The ideal ROI for a house flip is 28%. Here is how to calculate ROI:
ROI = (Investment gain – investment cost) ÷ investment cost
Here is how the formula would work for an investment property:
($260,000 – $192,000) ÷ $192,000 = 0.35 (35%)
This calculation shows that on this flip, you recoup your initial investment plus repair costs and fees on flipping and get a 35% profit.
Tips for Cost-Conscious New House Flippers
Knowing where to begin is difficult when starting out as a potential house flipper. Many factors impact the cost of flipping a house, and finding a low-value house with excellent profit potential is just the beginning. Four main principles can help build a solid real estate investment strategy.
Start small and gain experience
The best advice for anyone new to house flipping is to start small and get experience. Flipping houses combines real estate investing, construction, and project management. Therefore, starting with a single-family house that doesn’t need extensive repairs is usually best.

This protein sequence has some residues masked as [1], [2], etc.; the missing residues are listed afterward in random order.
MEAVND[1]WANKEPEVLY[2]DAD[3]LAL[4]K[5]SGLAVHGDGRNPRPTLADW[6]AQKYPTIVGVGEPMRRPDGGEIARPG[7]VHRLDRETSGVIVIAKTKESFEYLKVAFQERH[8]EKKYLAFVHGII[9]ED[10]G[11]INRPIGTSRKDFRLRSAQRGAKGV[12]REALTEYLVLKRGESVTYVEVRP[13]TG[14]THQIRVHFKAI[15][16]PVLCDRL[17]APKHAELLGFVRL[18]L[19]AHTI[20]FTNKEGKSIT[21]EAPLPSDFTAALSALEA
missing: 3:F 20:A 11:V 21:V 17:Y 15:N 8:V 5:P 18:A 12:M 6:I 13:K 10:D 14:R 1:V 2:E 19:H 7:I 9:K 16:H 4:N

As you gain experience, you can take on more complex house flips. Some newbie flippers also attend courses to learn basic construction skills. This lets them save money on basic rehab tasks and better manage contractors.
Build relationships with contractors and suppliers
It’s crucial to remember that successful house flipping requires an expert team. Therefore, from the start, you should concentrate on networking with real estate professionals. This way, you gain insights and learn from their knowledge and expertise. After all, you have a common goal—to profit from real estate investments.
Here are the main players in your team of professionals:
- Certified public accountant
- Real estate attorney
- General contractors
- Specialized contractors
- Real estate agent